It looks like the federal budget sequester is finally beginning to bite Lockheed Martin (NYSE:LMT).

On Thursday, the nation's biggest defense contractor announced plans to "close and consolidate" several U.S. facilities, laying off 4,000 workers in the process. In a statement, Lockheed directly attributed the move to "continued declines in U.S. government spending," necessitating a move to improve operational efficiency.

Over the next two years, Lockheed plans to completely shutter operations in Newtown, Pa.; Akron, Ohio; Goodyear, Ariz.; and Horizon City, Texas; and shut down four buildings on its Sunnyvale, Calif., campus. Two thousand jobs will be lost at facilities to be closed by mid-2015. The balance of the layoffs will come from positions being eliminated globally in the company's information systems and global solutions, mission system and training, and space systems divisions. These latter layoffs should be complete by the end of 2014.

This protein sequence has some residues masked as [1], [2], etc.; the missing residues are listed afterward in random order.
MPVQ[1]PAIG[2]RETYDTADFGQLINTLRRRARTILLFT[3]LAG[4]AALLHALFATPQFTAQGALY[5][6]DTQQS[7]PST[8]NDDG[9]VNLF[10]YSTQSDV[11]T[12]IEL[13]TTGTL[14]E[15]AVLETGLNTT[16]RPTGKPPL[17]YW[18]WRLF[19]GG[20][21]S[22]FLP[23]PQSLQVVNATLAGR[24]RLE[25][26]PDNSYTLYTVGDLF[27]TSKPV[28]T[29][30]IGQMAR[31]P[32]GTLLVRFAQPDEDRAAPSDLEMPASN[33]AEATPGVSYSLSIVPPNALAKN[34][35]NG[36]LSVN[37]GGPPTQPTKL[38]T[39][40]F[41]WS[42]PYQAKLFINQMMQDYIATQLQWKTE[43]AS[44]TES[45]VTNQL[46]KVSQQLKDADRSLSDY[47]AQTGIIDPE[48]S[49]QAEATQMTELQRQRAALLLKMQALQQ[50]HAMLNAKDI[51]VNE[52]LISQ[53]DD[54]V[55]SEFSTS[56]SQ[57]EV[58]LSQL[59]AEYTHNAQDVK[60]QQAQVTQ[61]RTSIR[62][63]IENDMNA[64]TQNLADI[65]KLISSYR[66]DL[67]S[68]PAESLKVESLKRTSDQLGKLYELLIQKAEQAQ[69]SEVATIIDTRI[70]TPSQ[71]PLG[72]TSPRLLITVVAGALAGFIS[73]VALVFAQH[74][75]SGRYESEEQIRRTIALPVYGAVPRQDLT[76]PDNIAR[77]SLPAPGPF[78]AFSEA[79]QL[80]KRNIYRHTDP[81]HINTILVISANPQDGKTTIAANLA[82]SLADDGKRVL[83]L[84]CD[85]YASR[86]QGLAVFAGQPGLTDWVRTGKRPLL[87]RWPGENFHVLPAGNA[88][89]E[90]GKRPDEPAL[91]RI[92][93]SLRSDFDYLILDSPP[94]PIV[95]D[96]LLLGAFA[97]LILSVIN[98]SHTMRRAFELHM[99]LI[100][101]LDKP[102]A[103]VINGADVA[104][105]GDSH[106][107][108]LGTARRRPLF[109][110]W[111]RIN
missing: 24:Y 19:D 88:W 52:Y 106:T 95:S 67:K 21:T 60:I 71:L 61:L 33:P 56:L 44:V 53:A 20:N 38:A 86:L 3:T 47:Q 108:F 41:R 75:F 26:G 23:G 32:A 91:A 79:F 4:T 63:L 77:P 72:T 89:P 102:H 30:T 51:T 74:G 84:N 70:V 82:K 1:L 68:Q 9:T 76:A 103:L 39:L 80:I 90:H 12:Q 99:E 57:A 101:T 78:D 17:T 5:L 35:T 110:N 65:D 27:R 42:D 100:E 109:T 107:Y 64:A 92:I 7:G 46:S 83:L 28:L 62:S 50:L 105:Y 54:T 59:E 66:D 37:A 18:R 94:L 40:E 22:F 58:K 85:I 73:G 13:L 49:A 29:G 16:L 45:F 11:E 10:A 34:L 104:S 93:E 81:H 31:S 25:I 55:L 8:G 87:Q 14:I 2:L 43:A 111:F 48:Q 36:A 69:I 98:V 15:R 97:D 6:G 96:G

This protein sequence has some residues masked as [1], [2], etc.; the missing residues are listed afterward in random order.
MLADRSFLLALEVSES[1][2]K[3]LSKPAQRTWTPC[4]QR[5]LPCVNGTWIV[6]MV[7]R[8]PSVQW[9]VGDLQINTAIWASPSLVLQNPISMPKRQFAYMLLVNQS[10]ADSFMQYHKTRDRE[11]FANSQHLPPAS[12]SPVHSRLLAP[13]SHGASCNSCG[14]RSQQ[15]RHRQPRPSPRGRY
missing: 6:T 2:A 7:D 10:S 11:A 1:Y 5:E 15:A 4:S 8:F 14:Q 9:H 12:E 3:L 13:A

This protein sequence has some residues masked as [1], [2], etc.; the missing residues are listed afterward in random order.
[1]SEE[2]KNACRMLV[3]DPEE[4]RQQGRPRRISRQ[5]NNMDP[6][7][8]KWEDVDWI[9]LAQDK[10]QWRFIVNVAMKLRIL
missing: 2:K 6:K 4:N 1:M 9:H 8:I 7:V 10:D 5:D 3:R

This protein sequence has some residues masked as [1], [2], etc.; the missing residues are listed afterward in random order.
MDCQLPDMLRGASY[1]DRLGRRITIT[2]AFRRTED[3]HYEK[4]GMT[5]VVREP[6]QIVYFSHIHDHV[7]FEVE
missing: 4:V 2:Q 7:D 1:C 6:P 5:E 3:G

Even as many cities are hurt by the closures and layoffs, a few cities may actually benefit. Lockheed said that workers who are relocated as a result of the consolidation will be moved to locations in Denver and Valley Forge, Pa. Lockheed facilities in Owego, N.Y., and Orlando, Fla., may also see an influx of transferred workers.

Since the financial crisis broke in 2008, Lockheed has reduced its workforce by more than 20%, from 146,000 employees to 116,000. Today's announcement heralds a further reduction of about 3.4%.